Bittles‘ Magazine | Record Review
So, now that we are on the brink of World War 3 due to the Ukraine crisis there is only one thing the politically apathetic among us can do; listen to some damn fine music and pretend that all is good with the world. Luckily, to help with this, we’ve had some pretty fantastic releases over these last few weeks with top albums by Jungle, Submerse, Honeyblood, Fhloston Paradigm and more hitting the shops and download sites. By JOHN BITTLES
And if you want to be political, and listen to great music, then can I suggest you get yourself a copy of the ›Grassroots‹ compilation of Ukrainian artists where you can sate your appetite for cool tunes, and help a good cause.
This month we’ll start with an album so summer sounding it may as well have been recorded on a beach, wearing flip flops and complaining about the sun. ›Jungle‹ is the brilliant self titled debut by a band, seemingly, at the very top of their game. The duo formerly existed in a haze of mystery, preferring to keep their identities secret from prying eyes. A joy from start to finish, the record should see the group step firmly into the big time, and will feature on countless albums of the year round-ups. Happy, euphoric and with a groove so good you want to woo it and take it home to your Mum, the tracks on here are funky as fuck and full of unmitigated fun. ›Busy Earnin’, Julia‹ and ›Lemonade Lake‹ stand out, yet every song rocks and picking highlights simply dilutes the enjoyment. In a very strong month for albums this one has undoubtedly been the one I’ve played the most.
Now that we have entered a post XX world it seems like there are more quiet indie types releasing slow introspective music than at anytime since the days of Slowdive and The Cocteau Twins. London based four-piece Woman’s Hour manage to excel in an oversaturated market due to the sheer delicateness of their songs, which, together with the puresense of beauty in their music makes them much more than mere copyists. ›To The End‹ burns with a quiet longing, while ›In Stillness We Remain‹ has an almost funky groove, and ›Two Sides Of You‹ is a stunningly beautiful ode to the power of love and loss. The latter’s repeated refrain of ›And If I Call You, I Will Call You By Your Name‹ gradually worms its way into your heart until it seems as essential as air. A truly spine-tingling album for those long, dark nights of the soul.
Next up we have ›The Phoenix‹, the debut album by the legendary King Britt under his Fhloston Paradigm alias. Another early contender for album of the year, the records’ futuristic Detroit style techno with its ever developing undercurrents of bass is a thing of singular beauty. It is wide in scope and brimming full of jaw-dropping moments that feel like they will stay with you forever. After the brief introduction of ›Portal 1‹ the album opens properly with the twisted sci-fi of ›Race To The Moon‹. From here we embark on an intergalactic journey, taking in the hazed funk of ›Chasing Rainbows‹, the lush futurism of ›Never Defeated‹ and the brazen drums of ›Never Forget‹, with plenty more to get excited about in between. And while a lot of techno music can sound somewhat cold and isolating, ›The Phoenix‹ positively bristles with emotion making it more than worthy of your time.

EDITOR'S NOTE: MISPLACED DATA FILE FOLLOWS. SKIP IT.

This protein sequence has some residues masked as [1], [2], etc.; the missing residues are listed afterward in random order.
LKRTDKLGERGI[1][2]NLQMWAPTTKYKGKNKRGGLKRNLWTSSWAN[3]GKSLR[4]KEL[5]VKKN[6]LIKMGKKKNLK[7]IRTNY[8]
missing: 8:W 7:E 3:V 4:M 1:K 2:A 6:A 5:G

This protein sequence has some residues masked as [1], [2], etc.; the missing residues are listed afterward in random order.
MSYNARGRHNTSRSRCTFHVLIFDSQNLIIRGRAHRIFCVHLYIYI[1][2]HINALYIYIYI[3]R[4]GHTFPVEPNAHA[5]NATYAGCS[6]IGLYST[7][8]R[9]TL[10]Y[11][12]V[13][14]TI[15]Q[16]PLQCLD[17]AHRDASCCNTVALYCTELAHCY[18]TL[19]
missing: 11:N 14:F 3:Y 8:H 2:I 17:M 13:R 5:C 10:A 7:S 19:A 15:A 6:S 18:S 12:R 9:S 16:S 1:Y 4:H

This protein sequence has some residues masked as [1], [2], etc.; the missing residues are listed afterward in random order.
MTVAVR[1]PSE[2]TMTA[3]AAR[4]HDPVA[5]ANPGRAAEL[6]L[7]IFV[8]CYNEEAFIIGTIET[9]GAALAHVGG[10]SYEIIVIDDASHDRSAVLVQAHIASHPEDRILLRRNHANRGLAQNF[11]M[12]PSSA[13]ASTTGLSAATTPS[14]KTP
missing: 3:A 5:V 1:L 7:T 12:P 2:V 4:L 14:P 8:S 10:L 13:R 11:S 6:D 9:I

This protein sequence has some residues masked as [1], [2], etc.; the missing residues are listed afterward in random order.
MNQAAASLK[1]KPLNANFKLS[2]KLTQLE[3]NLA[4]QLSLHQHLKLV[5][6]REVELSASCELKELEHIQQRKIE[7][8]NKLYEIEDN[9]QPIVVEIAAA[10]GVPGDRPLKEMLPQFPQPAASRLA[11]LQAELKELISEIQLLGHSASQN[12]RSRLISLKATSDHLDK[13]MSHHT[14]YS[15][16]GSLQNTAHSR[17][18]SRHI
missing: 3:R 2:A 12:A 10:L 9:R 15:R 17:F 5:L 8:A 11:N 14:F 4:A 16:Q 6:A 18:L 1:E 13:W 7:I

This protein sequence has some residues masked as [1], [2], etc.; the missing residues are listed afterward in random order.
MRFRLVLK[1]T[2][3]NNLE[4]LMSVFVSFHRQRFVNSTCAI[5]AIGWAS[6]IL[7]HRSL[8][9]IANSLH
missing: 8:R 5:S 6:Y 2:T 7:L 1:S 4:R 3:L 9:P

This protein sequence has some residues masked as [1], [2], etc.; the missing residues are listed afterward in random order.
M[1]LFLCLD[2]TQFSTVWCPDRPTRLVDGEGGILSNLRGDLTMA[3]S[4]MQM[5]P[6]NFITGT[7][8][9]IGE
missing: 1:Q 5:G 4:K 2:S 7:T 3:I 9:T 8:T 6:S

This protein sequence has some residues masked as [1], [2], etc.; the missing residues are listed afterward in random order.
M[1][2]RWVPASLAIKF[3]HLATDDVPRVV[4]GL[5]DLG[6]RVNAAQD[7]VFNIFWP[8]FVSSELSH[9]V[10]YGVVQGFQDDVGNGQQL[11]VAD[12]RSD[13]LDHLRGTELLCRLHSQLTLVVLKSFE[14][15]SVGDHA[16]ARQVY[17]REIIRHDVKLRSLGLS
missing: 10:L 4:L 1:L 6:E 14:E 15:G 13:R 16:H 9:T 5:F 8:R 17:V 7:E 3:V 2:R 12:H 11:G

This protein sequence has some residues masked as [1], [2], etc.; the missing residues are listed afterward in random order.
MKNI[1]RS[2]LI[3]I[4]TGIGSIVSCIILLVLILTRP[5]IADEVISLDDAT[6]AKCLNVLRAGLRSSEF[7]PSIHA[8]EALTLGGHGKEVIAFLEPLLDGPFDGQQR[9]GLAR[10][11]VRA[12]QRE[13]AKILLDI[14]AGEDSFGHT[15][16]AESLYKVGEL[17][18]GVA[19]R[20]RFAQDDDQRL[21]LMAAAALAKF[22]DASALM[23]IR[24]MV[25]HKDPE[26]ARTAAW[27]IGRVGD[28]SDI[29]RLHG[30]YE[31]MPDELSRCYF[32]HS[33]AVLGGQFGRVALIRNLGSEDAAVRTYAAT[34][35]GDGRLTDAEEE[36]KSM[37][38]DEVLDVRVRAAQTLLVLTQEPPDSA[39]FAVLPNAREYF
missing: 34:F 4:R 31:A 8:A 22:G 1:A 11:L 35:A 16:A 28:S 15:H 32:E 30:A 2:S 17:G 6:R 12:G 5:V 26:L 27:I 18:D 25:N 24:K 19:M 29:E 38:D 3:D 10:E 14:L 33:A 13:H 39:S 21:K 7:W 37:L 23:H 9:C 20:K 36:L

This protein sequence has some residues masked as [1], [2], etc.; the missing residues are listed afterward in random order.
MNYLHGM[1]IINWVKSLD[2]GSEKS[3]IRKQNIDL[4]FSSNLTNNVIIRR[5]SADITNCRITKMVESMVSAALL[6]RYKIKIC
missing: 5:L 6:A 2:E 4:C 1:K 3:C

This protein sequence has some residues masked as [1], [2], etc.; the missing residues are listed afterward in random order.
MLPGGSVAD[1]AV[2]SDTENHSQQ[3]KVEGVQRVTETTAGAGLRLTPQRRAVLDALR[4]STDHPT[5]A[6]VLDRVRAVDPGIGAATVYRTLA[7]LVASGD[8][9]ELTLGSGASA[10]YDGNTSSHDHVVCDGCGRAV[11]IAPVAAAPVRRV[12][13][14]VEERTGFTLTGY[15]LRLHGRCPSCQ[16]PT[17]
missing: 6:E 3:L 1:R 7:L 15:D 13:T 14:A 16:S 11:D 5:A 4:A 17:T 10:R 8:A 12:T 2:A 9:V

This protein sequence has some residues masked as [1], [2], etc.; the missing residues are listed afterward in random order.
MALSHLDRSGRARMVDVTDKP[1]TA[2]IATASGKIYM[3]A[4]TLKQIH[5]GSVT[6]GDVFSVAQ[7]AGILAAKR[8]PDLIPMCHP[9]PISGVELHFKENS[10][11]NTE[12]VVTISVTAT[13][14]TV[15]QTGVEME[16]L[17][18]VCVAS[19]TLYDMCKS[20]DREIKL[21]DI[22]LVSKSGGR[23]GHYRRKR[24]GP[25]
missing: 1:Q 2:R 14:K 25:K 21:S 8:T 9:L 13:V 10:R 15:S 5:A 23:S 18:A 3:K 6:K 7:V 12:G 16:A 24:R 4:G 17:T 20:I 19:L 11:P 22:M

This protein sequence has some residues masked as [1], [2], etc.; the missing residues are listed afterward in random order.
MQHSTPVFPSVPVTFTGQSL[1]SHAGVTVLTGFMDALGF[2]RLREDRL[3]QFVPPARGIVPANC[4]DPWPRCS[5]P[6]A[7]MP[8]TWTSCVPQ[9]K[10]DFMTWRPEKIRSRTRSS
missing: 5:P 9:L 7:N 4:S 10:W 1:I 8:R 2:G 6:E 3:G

Yet another synth-pop duo out seeking fame and fortune are New York residents Sarah Barthel and Josh Carter, otherwise known as Phantogram. ›Voices‹ is the dancefloor destroying follow-up to previous LP ›Eyelid Movies‹ which furthers their punishing yet lovely electronic sound. And very good it is too! More rock sounding than most rock bands this is not synth pop to play when you want to sit around the house feeling sorry for yourself. This is music that screams at you, urges you to dance, and then entices you to go out and commit a crime. Tracks like ›Black Out Days, The Day You Died,‹ and› Howling At The Moon‹ are ballsy delights giving the album a fresh invigorating feel with their crushing beats and impassioned vocals. Reminiscent of a more focused Sleigh Bells, Phantogram could well be your new favourite band.
Just out on the Berlin based ›Project: Mooncircle‹ label is the gloriously deep and chilled ›Slow Waves‹ by multi-talented producer Submerse. ›Slow Waves‹ is a more than fitting title, as what we get is a too short thirty minutes of trip hop beats, slowed-down melodies and stoner intellectualism so good it recalls the glory days of ›Ninja Tune‹ and ›Mo Wax‹. For instance, the dislocated synth on ›Math.‹ is a head-nodders dream, ›VHS.chords‹ contains a hip swaying hip hop beat, while ›Struck Out‹ ends the record with three minutes of exquisite aural bliss. With a trip hop revival strongly on the cards Submerse is leading the way for laidback beats.